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The Doctor of Thessaly by Anne Zouroudi

The Doctor of Thessaly

by Anne Zouroudi

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Reading a series in order, I’ve decided, is too normal. Or at least that’s the best excuse I can come up with for starting the Hermes Diaktoros series at book number three - THE DOCTOR OF THESSALY.

Set in a tiny Greek village, a crying jilted bride, leads quickly to the discovery of the groom, and local doctor, horribly scarred and blinded by an attack on the morning of his wedding. Surprisingly almost sanguine about the attack, the doctor is rushed off to hospital, refusing to see his intended bride, as the village slips back into its day to day activities of sniping at the new young mayor and wait for something to happen to jolt it out of economic malaise.

Into this intrigue meanders Hermes Diaktoros, another of those cerebral private investigators who spends a lot of time in this book struggling with the dreadful food and lodgings provided to him by the only option in the village, wrestling with the vagaries of the car he’s borrowed for the purposes of getting here in the first place, and ensuring that his white tennis shoes remain pristine.

Needless to say a fair dollop of eccentricity in the central character, the village identities, the plot line and the investigation techniques.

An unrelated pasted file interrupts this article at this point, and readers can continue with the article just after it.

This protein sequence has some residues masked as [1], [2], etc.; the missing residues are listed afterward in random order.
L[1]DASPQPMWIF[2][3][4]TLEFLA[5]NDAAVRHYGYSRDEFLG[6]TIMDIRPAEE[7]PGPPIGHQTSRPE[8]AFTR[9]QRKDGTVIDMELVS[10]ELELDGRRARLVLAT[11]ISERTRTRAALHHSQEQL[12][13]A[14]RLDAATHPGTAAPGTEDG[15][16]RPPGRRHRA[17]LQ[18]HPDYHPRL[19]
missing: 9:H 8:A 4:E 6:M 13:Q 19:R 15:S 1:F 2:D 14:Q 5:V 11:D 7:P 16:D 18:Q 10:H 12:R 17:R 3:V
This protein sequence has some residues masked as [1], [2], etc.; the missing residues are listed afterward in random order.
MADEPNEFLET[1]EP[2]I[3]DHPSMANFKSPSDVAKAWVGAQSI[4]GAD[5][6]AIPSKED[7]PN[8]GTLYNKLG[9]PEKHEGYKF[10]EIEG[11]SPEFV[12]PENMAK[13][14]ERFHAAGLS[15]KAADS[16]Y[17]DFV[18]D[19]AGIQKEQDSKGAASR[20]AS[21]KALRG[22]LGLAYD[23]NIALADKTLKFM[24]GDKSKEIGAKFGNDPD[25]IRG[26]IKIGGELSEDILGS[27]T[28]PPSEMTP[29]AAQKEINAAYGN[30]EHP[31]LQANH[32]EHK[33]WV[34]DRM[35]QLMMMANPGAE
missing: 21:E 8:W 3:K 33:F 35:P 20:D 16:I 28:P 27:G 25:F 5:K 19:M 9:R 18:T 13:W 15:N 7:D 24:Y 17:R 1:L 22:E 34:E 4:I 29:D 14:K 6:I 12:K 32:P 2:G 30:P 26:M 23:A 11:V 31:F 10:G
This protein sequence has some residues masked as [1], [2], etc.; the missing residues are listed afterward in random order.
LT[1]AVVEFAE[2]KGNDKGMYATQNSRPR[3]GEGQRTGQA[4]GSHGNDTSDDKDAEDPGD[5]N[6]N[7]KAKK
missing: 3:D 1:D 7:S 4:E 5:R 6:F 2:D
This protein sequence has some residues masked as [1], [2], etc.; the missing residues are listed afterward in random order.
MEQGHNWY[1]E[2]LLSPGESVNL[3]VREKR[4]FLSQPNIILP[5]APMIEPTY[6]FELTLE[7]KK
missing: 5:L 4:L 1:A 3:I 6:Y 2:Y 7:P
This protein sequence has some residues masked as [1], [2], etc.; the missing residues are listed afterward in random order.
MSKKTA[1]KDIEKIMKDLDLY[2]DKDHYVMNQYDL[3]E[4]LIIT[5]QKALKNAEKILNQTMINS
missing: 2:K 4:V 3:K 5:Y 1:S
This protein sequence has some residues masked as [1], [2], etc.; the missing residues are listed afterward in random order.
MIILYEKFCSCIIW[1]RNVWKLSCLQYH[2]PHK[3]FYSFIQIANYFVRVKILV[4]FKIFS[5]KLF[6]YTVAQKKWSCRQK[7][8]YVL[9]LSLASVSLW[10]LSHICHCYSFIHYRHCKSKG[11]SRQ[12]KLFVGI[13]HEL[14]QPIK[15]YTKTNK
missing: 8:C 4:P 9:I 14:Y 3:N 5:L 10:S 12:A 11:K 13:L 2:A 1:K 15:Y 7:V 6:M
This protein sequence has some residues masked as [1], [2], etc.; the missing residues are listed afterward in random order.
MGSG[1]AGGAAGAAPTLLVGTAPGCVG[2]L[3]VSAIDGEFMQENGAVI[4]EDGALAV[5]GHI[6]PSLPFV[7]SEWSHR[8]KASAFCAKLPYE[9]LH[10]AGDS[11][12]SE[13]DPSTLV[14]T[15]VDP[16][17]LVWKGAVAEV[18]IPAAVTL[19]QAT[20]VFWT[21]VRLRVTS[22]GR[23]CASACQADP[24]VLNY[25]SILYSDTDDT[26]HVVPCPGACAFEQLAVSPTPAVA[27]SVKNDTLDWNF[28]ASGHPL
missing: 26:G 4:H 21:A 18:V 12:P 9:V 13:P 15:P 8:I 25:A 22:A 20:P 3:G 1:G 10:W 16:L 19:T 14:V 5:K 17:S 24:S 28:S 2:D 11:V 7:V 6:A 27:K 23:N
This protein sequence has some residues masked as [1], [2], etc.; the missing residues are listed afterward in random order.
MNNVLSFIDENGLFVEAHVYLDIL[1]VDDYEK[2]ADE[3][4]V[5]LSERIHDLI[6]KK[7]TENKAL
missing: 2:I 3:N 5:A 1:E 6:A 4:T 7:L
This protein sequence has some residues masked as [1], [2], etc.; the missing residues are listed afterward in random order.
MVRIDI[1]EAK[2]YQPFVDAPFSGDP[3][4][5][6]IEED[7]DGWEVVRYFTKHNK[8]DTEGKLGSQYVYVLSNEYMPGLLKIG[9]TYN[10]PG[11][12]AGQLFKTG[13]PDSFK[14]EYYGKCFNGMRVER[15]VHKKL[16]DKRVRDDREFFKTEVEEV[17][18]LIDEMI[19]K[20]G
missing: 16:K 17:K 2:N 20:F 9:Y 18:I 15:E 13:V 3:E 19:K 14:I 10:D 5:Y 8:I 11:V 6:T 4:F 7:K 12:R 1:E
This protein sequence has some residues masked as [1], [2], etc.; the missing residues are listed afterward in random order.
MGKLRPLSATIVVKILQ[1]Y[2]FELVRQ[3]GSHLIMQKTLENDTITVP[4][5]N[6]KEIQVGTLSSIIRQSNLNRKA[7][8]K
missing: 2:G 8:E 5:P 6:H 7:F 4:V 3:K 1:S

There’s something wonderfully Greek about this book, and all of the characters in it, with a good plot that resolves itself neatly and not completely unexpectedly, with a slightly more shocking reason behind it all than you’d imagine possible from something that reads as gently and lightly as THE DOCTOR OF THESSALY.

Definitely a series I’d like to read more of (she says knowing that the house is already groaning under the weight of Mt TBR).

http://www.austcrimefiction.org/review/review-doctor-thessaly-anne-zouroudi ( )
  austcrimefiction | Oct 26, 2015 |
If you would like to feel as though you've taken a trip to Greece, this is the perfect novel. Anne Zouroudi in The Doctor of Thessaly has written a mystery filled with true to life characters or at least, characters you would not mind getting to know. The characters are a mite eccentric but very real. There is the woman in the village who cooks bad coffee. The whole town knows it. They still choose to go to the establishment for a chat and a cuppa. There are the two sisters, Noula and Chrissa. The eldest is expected to marry first. That would be Noula. Life doesn't always happen in the pattern we pick. There is the mechanic's wife. She keeps hundreds of old, old photographs taken by her father. She will not try to sell them because the sales would disappoint her sick mother. There are more characters. The most important character is the Fat Man. He is a private investigator visiting from Athens.